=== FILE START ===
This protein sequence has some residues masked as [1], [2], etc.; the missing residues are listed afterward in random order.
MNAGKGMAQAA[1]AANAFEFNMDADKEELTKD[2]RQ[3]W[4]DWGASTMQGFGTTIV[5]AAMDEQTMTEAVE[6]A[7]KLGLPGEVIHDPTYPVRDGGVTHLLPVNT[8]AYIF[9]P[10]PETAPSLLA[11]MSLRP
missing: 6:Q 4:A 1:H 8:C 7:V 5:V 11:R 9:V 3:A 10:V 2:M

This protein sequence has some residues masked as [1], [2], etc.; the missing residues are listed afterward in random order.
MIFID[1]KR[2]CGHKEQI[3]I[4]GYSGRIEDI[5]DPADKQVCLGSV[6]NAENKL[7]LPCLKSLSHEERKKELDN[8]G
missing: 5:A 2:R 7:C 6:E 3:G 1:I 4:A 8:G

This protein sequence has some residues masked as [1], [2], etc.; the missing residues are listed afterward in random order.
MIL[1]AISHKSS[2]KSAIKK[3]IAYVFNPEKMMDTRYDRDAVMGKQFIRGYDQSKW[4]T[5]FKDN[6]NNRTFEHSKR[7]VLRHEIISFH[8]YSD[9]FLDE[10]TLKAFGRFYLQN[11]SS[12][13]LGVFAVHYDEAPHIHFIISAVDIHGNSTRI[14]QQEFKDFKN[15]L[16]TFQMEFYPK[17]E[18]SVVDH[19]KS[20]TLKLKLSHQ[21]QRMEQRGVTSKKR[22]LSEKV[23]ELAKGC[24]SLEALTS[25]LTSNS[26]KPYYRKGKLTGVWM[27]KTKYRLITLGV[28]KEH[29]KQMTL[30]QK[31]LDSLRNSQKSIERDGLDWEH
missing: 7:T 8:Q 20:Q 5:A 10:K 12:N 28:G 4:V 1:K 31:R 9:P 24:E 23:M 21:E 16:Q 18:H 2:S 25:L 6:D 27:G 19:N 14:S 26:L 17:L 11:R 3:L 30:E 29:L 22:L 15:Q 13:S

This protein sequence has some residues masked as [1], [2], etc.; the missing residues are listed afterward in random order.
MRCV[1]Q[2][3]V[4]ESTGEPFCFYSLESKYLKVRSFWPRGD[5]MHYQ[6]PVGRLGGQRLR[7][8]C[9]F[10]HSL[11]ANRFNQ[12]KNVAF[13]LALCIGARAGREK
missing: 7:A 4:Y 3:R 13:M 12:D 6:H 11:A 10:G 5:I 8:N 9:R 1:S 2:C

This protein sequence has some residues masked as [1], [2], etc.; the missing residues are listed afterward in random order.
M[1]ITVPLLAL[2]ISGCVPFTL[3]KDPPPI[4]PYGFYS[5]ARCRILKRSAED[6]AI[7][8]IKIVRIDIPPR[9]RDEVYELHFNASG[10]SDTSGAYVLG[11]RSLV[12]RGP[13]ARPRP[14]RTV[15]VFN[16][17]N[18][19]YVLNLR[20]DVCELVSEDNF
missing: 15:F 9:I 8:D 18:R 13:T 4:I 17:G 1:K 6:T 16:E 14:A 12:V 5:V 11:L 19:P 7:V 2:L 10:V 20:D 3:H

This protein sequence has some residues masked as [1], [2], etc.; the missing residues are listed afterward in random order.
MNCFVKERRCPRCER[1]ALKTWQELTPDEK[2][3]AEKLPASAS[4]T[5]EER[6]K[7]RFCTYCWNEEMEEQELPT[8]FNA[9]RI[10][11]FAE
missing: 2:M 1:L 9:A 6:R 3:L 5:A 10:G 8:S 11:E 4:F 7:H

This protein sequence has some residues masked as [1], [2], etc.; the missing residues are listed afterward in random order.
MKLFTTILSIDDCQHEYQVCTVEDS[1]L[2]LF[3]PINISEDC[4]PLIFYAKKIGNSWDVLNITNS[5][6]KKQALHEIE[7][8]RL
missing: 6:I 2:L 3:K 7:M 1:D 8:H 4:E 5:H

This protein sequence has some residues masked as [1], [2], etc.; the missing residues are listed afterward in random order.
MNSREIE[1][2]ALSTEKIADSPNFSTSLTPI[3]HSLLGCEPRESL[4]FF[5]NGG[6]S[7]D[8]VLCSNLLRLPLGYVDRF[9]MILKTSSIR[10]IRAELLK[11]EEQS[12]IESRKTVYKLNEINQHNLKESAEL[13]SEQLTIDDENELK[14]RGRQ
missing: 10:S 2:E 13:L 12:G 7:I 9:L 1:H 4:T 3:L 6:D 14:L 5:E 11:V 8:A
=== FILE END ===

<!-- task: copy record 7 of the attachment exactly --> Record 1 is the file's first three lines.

This protein sequence has some residues masked as [1], [2], etc.; the missing residues are listed afterward in random order.
MKLFTTILSIDDCQHEYQVCTVEDS[1]L[2]LF[3]PINISEDC[4]PLIFYAKKIGNSWDVLNITNS[5][6]KKQALHEIE[7][8]RL
missing: 6:I 2:L 3:K 7:M 1:D 8:H 4:E 5:H